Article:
10 Things You Didn't Know About Alpacas - Modern Farmer

10 Things You Didn’t Know About Alpacas

Sure, you know alpacas are cute. But here are 10 things we bet you didn't know about our favorite South American camelids.

1) There are only two breeds, the huacaya (wuh-kai-ya), which has fluffy hair akin to a teddy bear, and the suri (pronounced like Katie Holmes’ daughter’s name), with long wavy hair that hangs off its body.

2) Like their cousins the llamas, alpacas spit when angry or annoyed. Faith Perkins, who owns Quarry Ridge Farm in Salem, New York, where she and her husband, Herb, have a herd of 25 huacayas, says the animals usually reserve this activity for each other when quarreling over food, but may let one fly in your direction if you happen to be giving them shots or trimming their nails.

3) Alpacas have soft pads on their feet, which don’t churn up the ground like a cow or horse’s hooves do.

4) When alpaca eat grass, they snip off the top of the plant unlike some other animals that pull the grass up by the root when eating. (Which is why they have a reputation for being good lawnmowers.)

5) They “cush” when seated, meaning they fold their legs under their body making them easy to transport in a smaller vehicle.

6) Alpacas’ tails are used to express feelings to each other. If they’re bothered by something they will twitch it back and forth. If an animal is being submissive it will raise its tail over its body and crouch down.

7) The animals have interesting pooping habits. “In the middle of the barn we have a box that looks almost like a kitty litter box but not as deep. They do all their business there,” says Perkins, who adds the behavior is “a throwback to their days in the high desert down in South America,” which allowed a stud to more easily determine which group of females was ready for breeding. The male would sniff out whether any of the ladies had high estrogen levels cluing him in on which group to check out for receptive females.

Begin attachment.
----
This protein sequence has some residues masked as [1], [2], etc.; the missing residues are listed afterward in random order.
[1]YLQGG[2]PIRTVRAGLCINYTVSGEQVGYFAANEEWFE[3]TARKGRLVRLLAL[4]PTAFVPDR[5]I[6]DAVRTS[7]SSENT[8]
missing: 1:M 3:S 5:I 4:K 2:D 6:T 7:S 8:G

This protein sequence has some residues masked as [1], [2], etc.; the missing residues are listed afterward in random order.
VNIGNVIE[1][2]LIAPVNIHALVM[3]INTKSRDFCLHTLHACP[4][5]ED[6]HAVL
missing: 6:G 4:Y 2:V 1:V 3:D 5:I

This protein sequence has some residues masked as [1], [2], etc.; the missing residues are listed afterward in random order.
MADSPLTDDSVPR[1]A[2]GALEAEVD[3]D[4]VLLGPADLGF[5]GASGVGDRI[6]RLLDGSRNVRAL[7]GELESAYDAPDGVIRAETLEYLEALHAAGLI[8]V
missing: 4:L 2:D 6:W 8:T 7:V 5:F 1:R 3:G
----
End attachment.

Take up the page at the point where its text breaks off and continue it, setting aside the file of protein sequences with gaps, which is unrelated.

8) Mothers almost always have their babies in the morning. Perkins says this is also related to life in the high desert in South America where temperatures are very cold at night. By having their babies in the morning, the little ones will have the whole day to dry off, begin walking around, and nursing from the mother before the temperatures begin to drop.

9) Females have an 11-month gestation period and about 90 percent of the time don’t need help in the delivery of the babies. “They just go into labor and deliver the baby within an hour,” says Perkins.

10) Alpacas love to sunbathe. “You’ll come home and all the alpacas will be laying out in the field. They lie down on their sides, stretch out and soak up that sun,” says Perkins. She admits “it’s pretty scary if you don’t know what they’re doing” since they kind of look like they’ve dropped dead.

Plus: See all our Alpaca Week stories »

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3 years ago
  1. thank you for the facts, I needed them for a report for school, I found some really interesting facts about our favorite fluffy friends!
  3. have a good- no GREAT day!
4 years ago

Hi, curious… can alpaca be trained to drink water from an automatic watering post? If so, would they be able to operate paddle in bottom of bowl the same way a horse would or more like livestock (cattle/goats/sheep)? Thanks, Carole.